Baking is a piece of cake, says the restoration man

Some of cake maker Mark Jameson's creations
Some of cake maker Mark Jameson's creations
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Renowned city antiques restorer and dealer Mark Jameson has uncovered another hidden talent.

He’s putting the skills passed down from his great-grandfather on hold after discovering he really is a Restoration Man - and is a dab hand at baking.

Furniture restorer turned cake maker, Mark Jameson, is pictured with his wife Sarah. in Jameson's Cafe and Tea Rooms, Abbeydale Road, Sheffield.

Furniture restorer turned cake maker, Mark Jameson, is pictured with his wife Sarah. in Jameson's Cafe and Tea Rooms, Abbeydale Road, Sheffield.

When wife Sarah’s Abbeydale Road tearooms opened in February last year, she was so overwhelmed by demand for her home-made cakes she realised she needed another pair of hands.

The nearest belonged to husband Mark, who was busy French-polishing antiques in his workshop at the back of her cafe. “I summoned him into the kitchen and thrust a few recipes at him. I was flabbergasted at the result. He’s a really talented baker,” said Sarah.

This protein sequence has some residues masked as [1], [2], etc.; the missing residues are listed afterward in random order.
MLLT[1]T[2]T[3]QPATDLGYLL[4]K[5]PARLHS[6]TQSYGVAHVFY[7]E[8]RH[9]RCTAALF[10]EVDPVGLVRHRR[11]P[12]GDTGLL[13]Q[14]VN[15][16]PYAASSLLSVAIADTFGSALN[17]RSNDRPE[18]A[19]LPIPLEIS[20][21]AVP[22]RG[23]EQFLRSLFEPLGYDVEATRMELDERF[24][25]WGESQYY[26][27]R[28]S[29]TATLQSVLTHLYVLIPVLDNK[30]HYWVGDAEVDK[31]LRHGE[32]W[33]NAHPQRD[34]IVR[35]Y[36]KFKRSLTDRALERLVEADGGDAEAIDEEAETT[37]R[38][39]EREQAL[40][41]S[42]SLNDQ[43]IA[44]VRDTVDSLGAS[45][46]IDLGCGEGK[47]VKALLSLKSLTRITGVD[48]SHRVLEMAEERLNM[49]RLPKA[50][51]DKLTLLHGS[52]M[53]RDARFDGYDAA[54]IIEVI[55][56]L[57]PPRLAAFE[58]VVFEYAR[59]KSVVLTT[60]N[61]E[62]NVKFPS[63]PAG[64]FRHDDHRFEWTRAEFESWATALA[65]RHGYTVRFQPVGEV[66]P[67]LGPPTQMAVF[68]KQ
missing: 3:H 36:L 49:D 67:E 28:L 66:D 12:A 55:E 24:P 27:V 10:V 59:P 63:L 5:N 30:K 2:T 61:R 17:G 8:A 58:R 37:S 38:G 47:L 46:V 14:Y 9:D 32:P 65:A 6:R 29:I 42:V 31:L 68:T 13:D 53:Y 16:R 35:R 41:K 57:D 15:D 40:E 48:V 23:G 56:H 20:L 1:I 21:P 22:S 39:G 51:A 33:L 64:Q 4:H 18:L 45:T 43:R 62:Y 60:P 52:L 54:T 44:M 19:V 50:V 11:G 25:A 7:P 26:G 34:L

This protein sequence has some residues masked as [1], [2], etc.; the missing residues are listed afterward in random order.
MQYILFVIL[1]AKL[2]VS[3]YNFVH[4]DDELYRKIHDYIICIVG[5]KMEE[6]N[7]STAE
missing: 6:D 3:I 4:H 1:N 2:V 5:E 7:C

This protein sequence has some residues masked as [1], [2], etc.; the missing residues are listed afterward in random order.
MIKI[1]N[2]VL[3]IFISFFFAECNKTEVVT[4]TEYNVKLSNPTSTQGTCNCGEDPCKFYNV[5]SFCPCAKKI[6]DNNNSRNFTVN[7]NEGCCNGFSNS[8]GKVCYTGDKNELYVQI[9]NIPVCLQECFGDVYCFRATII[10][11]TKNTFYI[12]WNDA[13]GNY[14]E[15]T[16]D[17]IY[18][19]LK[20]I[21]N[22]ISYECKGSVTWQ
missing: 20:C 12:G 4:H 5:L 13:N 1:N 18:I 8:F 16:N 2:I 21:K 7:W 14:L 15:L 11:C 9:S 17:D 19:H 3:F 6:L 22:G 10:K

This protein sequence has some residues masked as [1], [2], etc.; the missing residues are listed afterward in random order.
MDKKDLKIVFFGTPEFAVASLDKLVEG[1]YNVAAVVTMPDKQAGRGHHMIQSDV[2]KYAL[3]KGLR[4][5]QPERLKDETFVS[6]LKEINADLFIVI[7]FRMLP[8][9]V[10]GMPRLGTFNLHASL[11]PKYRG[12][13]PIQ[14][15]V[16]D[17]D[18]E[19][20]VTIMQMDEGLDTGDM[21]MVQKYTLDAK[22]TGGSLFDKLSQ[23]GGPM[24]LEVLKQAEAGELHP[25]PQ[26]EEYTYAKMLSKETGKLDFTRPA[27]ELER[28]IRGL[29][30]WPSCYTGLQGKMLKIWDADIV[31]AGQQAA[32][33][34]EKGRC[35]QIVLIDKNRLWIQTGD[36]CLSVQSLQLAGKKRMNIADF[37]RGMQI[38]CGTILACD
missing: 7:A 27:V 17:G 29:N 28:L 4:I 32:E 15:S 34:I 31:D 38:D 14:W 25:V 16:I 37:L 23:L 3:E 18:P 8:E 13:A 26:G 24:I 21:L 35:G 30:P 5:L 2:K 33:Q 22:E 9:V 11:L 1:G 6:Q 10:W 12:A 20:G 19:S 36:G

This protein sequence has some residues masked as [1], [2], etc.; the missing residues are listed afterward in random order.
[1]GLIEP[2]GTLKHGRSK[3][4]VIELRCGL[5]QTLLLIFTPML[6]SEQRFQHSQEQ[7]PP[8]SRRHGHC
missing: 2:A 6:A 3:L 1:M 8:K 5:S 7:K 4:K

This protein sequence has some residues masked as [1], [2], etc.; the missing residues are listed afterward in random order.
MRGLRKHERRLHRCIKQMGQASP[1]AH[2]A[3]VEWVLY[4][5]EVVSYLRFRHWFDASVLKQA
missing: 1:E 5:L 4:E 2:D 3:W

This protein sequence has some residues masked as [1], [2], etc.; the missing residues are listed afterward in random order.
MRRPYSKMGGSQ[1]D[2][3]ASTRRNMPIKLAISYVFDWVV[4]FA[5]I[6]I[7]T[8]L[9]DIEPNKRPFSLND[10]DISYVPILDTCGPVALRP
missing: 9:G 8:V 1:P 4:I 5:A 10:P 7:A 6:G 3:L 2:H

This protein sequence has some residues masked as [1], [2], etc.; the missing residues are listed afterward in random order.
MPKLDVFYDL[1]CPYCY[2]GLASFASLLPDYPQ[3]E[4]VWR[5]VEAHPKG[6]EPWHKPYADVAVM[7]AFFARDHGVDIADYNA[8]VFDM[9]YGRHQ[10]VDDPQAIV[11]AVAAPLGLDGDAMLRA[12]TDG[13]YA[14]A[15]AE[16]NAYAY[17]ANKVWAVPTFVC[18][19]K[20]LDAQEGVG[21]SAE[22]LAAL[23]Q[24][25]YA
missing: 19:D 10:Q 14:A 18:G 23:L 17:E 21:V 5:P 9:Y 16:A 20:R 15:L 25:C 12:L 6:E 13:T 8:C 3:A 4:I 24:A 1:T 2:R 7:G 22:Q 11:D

“I should have known he would be. He’s worked with his hands all his life and antiques restoration is a labour of love. Mark is very patient and a perfectionist; they’re the ingredients a cake-baker needs.”

Mark has mastered 25 different cakes and arrives at 7am daily to turn out 15 beautifully decorated sponges before Jameson’s tearooms opens at 9.30am. He bakes more batches throughout the morning, leaving the fruit and loaf cakes to mother-in-law and top baking tipster Jean Rowlinson.

“I was very daunted at first,” admitted Mark, 51. “I’d never baked before but discovered I really enjoy it. It’s so satisfying when people tell you how good your baking tastes. I’m not a cake fan so I rarely try what I make.

“Some men have said it’s a girls’ thing but I disagree. Actually there are similarities to my profession. Now I’m getting that perfect finish on a cake instead of a cabinet.”

Mark’s antiques business has had numerous obstacles. He ran the shop his great-grandfather Albert Edward Jameson founded in 1883 on Glossop Road until the Supertram works forced closure, then set up a workshop in Rockingham Street.

When his wife opened her cafe in Abbeydale Road, Mark used half of the premises to sell antiques and collectables.

But the sale of tea and tiffin outstripped vintage bric-a-brac and Sarah took over his floor-space. Now his workshop is under threat, too - Sarah hopes to turn it into a tea room annexe.

He’s not complaining, though. “The bottom has dropped out of the antiques market and I go where the money is,” he said. “We earn more from the tearooms. Our record was selling 198 cakes in a week - most of which I made. I still do some buying and selling of antiques but I’ve stopped taking restoration customers.”

He would surely be a worthy contender for the Great British Bake-off crown, but Mark’s not biting. “I’ve never watched it and I don’t fancy appearing in it,” he said. “Sarah keeps me far too busy anyway.”